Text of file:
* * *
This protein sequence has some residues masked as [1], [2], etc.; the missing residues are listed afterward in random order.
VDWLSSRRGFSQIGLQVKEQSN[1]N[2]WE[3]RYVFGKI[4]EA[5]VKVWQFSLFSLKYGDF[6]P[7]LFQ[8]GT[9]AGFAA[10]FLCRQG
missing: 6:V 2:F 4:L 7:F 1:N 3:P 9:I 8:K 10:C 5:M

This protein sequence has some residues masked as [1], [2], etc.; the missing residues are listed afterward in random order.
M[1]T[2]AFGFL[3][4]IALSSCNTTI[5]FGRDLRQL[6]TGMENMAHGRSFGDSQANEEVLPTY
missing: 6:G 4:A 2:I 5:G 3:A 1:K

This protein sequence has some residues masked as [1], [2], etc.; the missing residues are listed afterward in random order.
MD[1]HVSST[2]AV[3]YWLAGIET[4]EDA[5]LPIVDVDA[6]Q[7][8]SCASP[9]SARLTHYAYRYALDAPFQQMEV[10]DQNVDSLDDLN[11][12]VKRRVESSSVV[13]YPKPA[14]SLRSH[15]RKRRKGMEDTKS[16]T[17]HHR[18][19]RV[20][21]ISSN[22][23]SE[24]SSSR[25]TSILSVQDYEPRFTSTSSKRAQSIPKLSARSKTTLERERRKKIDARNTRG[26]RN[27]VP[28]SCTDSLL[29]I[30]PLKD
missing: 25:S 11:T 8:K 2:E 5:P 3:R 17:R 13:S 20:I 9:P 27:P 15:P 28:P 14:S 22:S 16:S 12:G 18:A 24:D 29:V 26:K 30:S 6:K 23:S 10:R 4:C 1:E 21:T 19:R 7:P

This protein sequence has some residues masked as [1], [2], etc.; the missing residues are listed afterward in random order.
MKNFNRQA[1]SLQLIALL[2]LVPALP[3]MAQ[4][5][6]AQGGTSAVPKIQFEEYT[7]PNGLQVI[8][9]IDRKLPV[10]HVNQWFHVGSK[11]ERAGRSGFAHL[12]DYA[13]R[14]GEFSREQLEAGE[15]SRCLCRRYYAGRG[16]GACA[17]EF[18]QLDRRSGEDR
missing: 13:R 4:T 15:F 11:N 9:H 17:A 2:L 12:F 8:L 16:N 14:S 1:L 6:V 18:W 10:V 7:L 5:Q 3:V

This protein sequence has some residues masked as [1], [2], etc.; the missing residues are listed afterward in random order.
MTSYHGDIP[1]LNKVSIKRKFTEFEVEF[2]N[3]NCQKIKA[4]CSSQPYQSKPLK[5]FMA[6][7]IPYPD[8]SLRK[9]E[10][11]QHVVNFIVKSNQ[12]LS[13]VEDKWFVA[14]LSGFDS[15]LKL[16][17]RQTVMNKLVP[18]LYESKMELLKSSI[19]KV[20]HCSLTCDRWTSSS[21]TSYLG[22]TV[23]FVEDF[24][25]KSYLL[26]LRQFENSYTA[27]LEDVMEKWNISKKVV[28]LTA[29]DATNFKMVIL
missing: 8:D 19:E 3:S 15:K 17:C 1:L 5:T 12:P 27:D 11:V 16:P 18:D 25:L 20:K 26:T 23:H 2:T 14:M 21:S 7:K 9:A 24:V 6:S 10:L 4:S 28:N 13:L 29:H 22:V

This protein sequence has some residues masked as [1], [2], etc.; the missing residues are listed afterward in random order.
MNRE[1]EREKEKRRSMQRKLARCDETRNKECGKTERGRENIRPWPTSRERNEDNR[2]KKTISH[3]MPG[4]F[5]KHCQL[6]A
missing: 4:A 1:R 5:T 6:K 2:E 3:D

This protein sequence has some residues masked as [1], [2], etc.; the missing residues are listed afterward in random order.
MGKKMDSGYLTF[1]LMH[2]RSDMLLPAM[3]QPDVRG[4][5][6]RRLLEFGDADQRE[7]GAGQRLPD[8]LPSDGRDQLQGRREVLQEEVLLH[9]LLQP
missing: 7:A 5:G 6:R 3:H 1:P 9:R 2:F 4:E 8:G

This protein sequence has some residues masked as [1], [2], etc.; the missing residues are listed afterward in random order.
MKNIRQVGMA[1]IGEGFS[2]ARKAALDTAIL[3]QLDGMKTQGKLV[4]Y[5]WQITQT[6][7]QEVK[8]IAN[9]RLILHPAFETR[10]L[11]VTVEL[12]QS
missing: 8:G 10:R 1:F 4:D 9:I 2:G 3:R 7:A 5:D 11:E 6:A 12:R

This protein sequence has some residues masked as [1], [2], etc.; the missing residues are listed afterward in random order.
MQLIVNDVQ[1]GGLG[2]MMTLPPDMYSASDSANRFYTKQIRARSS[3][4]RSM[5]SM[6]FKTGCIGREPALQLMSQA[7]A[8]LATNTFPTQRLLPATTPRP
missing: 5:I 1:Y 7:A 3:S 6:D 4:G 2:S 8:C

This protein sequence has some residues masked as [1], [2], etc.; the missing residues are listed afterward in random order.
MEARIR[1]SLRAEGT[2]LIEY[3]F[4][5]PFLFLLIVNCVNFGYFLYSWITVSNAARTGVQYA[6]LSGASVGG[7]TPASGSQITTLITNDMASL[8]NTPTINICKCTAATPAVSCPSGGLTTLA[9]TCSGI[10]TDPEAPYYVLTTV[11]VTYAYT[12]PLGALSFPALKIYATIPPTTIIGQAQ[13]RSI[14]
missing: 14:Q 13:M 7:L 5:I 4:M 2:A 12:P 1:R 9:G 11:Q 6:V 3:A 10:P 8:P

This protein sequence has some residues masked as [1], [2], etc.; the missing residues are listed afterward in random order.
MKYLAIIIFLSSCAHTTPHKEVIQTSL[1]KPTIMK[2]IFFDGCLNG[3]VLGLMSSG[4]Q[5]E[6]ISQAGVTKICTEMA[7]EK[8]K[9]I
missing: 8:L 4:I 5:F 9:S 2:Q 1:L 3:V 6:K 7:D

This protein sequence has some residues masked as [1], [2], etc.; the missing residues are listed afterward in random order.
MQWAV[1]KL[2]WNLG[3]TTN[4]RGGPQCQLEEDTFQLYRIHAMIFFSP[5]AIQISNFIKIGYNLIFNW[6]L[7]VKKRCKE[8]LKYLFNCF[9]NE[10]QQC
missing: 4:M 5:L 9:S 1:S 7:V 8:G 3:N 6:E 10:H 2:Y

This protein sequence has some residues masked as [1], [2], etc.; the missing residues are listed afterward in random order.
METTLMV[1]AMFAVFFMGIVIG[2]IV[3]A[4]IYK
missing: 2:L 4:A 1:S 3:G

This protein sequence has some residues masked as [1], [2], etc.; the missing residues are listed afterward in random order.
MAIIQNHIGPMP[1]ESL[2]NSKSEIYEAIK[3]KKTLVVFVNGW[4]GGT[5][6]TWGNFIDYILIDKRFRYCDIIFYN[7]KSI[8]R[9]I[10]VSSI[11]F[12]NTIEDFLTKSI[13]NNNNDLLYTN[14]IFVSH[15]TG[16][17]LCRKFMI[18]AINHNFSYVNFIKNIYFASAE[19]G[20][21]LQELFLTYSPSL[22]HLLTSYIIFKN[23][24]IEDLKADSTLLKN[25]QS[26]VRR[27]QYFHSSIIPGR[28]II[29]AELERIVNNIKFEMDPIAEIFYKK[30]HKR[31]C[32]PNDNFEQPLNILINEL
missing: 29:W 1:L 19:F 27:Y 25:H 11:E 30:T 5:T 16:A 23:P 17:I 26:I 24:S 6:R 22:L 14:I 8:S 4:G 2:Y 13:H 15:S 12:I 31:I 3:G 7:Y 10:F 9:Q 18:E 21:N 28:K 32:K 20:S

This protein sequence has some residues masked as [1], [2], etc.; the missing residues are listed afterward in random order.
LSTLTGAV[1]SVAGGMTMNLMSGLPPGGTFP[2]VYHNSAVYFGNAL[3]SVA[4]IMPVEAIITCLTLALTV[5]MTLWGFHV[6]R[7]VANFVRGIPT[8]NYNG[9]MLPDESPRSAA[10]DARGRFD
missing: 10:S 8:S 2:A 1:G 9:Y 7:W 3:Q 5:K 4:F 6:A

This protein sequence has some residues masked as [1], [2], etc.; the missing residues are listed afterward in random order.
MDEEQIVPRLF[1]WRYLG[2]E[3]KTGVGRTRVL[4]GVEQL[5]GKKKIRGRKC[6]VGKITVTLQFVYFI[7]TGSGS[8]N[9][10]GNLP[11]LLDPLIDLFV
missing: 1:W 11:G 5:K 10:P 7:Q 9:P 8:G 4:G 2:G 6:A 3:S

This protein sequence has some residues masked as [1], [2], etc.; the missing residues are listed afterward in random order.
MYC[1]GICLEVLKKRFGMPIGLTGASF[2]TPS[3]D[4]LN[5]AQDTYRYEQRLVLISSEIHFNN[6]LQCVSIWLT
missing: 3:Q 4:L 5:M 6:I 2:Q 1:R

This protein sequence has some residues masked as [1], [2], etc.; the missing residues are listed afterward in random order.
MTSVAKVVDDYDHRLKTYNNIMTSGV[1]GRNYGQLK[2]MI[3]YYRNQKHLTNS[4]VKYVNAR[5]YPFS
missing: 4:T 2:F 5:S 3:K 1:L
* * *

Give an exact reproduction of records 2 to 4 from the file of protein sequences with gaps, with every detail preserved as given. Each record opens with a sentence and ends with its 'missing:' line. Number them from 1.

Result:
This protein sequence has some residues masked as [1], [2], etc.; the missing residues are listed afterward in random order.
M[1]T[2]AFGFL[3][4]IALSSCNTTI[5]FGRDLRQL[6]TGMENMAHGRSFGDSQANEEVLPTY
missing: 6:G 4:A 2:I 5:G 3:A 1:K

This protein sequence has some residues masked as [1], [2], etc.; the missing residues are listed afterward in random order.
MD[1]HVSST[2]AV[3]YWLAGIET[4]EDA[5]LPIVDVDA[6]Q[7][8]SCASP[9]SARLTHYAYRYALDAPFQQMEV[10]DQNVDSLDDLN[11][12]VKRRVESSSVV[13]YPKPA[14]SLRSH[15]RKRRKGMEDTKS[16]T[17]HHR[18][19]RV[20][21]ISSN[22][23]SE[24]SSSR[25]TSILSVQDYEPRFTSTSSKRAQSIPKLSARSKTTLERERRKKIDARNTRG[26]RN[27]VP[28]SCTDSLL[29]I[30]PLKD
missing: 25:S 11:T 8:K 2:E 5:P 3:R 17:R 13:S 20:I 9:P 27:P 15:P 28:P 14:S 22:S 16:S 12:G 18:A 24:D 29:V 26:K 30:S 6:K 23:S 10:R 4:C 1:E 21:T 19:R 7:P

This protein sequence has some residues masked as [1], [2], etc.; the missing residues are listed afterward in random order.
MKNFNRQA[1]SLQLIALL[2]LVPALP[3]MAQ[4][5][6]AQGGTSAVPKIQFEEYT[7]PNGLQVI[8][9]IDRKLPV[10]HVNQWFHVGSK[11]ERAGRSGFAHL[12]DYA[13]R[14]GEFSREQLEAGE[15]SRCLCRRYYAGRG[16]GACA[17]EF[18]QLDRRSGEDR
missing: 13:R 4:T 15:F 11:N 9:H 17:A 2:L 12:F 8:L 16:N 14:S 1:L 6:V 18:W 10:V 7:L 5:Q 3:V